Let's have a look into the future. In your opinion, what are the challenges for young designers today?

Griffin: I'm the last person to ask that. How should I know what will come in the future? Last year because of the 50th anniversary of the Salone del Mobile I asked three universities – Columbia International University in the US, Bezalel Arts and Design Academy in Israel and Politecnico di Milano and seven young designers – to draw a picture on design, furniture design which will come up in the next 50 years. Every participant showed another approach and made something different. So I was a bit confused because their thinking on design was different. I live day by day. Steve Jobs made all those magnificent things like that one you hold in your hand. You have something to record my voice with, you can listen to songs; you can look at the photo of your baby, of your wife. We. Here we are now in Vicenza and if I want to call my family I can see the face of my sister. This is the design of today. What's going to happen in ten years? I do not know because in this race everything is going so fast. Maybe sometime we will slow down and we will all go back to our old phones. I don't know what is going to happen. Let's enjoy what's happening today.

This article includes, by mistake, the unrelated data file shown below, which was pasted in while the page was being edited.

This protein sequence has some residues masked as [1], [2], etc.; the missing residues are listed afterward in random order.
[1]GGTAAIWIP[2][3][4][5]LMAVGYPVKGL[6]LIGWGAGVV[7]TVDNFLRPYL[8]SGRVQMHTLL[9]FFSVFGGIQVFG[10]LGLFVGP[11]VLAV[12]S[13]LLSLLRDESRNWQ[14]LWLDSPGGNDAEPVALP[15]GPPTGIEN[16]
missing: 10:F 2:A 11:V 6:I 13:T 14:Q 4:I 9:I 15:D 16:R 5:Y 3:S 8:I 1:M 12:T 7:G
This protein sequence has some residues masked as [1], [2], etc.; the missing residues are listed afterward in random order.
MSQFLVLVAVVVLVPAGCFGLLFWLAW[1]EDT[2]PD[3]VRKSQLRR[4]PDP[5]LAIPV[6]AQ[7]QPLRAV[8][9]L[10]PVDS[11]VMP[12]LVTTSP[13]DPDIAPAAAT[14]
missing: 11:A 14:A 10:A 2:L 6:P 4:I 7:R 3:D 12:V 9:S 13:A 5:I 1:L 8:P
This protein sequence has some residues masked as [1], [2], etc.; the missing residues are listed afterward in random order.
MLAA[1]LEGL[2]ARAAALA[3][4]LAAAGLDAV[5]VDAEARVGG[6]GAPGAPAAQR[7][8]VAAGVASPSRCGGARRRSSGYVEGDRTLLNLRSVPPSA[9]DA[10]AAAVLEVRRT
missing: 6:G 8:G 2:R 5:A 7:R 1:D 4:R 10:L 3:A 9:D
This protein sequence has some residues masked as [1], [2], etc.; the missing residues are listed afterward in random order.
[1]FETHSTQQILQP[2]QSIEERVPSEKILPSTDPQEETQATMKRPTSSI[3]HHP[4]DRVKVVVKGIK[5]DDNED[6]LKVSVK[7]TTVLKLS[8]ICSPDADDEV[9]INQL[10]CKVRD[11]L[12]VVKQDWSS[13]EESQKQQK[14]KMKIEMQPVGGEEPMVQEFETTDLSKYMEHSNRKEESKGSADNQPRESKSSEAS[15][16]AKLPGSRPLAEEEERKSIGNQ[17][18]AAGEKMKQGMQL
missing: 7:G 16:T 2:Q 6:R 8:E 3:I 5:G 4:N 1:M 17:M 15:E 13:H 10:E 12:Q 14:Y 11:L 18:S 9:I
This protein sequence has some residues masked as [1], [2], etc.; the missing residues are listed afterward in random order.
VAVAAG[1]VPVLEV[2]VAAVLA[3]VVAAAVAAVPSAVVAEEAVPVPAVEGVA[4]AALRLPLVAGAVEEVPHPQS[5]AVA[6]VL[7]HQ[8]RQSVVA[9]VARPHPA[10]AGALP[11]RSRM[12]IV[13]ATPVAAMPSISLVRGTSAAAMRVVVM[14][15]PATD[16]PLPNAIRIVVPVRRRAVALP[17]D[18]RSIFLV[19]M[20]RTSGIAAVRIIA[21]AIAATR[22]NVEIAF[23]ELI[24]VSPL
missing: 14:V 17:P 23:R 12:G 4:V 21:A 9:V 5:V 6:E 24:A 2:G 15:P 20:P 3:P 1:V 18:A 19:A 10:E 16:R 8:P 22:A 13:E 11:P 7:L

Are there any plans to change or modify the concept of Salone Satellite? Who will become the new "mastermind" of Salone Satellite when you retire?